16. Chemical kinetic study of a novel lignocellulosic biofuel: Di-n-butyl ether oxidation in a laminar flow reactor and flames

    KAUST Repository

    Cai, Liming

    2014-03-01

    The combustion characteristics of promising alternative fuels have been studied extensively in the recent years. Nevertheless, the pyrolysis and oxidation kinetics for many oxygenated fuels are not well characterized compared to those of hydrocarbons. In the present investigation, the first chemical kinetic study of a long-chain linear symmetric ether, di-n-butyl ether (DBE), is presented and a detailed reaction model is developed. DBE has been identified recently as a candidate biofuel produced from lignocellulosic biomass. The model includes both high temperature and low temperature reaction pathways with reaction rates generated using appropriate rate rules. In addition, experimental studies on fundamental combustion characteristics, such as ignition delay times and laminar flame speeds have been performed. A laminar flow reactor was used to determine the ignition delay times of lean and stoichiometric DBE/air mixtures. The laminar flame speeds of DBE/air mixtures were measured in the stagnation flame configuration for a wide rage of equivalence ratios at atmospheric pressure and an unburned reactant temperature of 373. K. All experimental data were modeled using the present kinetic model. The agreement between measured and computed results is satisfactory, and the model was used to elucidate the oxidation pathways of DBE. The dissociation of keto-hydroperoxides, leading to radical chain branching was found to dominate the ignition of DBE in the low temperature regime. The results of the present numerical and experimental study of the oxidation of di-n-butyl ether provide a good basis for further investigation of long chain linear and branched ethers. © 2013 The Combustion Institute.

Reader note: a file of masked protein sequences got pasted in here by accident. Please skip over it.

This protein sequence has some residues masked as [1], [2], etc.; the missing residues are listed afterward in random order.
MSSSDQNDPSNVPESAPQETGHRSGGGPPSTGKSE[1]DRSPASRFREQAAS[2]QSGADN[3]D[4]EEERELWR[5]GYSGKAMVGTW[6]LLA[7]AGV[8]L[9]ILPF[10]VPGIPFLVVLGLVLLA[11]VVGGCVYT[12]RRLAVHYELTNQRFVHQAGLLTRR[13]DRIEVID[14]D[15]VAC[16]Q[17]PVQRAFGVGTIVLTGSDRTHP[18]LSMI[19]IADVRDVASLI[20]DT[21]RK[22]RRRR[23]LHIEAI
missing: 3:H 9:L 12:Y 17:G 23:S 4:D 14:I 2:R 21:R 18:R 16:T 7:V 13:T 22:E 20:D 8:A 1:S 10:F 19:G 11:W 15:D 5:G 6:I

17. Silver Nanowire Embedded Colorless Polyimide Heater for Wearable Chemical Sensors: Improved Reversible Reaction Kinetics of Optically Reduced Graphene Oxide.

    Science.gov (United States)

    Choi, Seon-Jin; Kim, Sang-Joon; Jang, Ji-Soo; Lee, Ji-Hyun; Kim, Il-Doo

    2016-09-14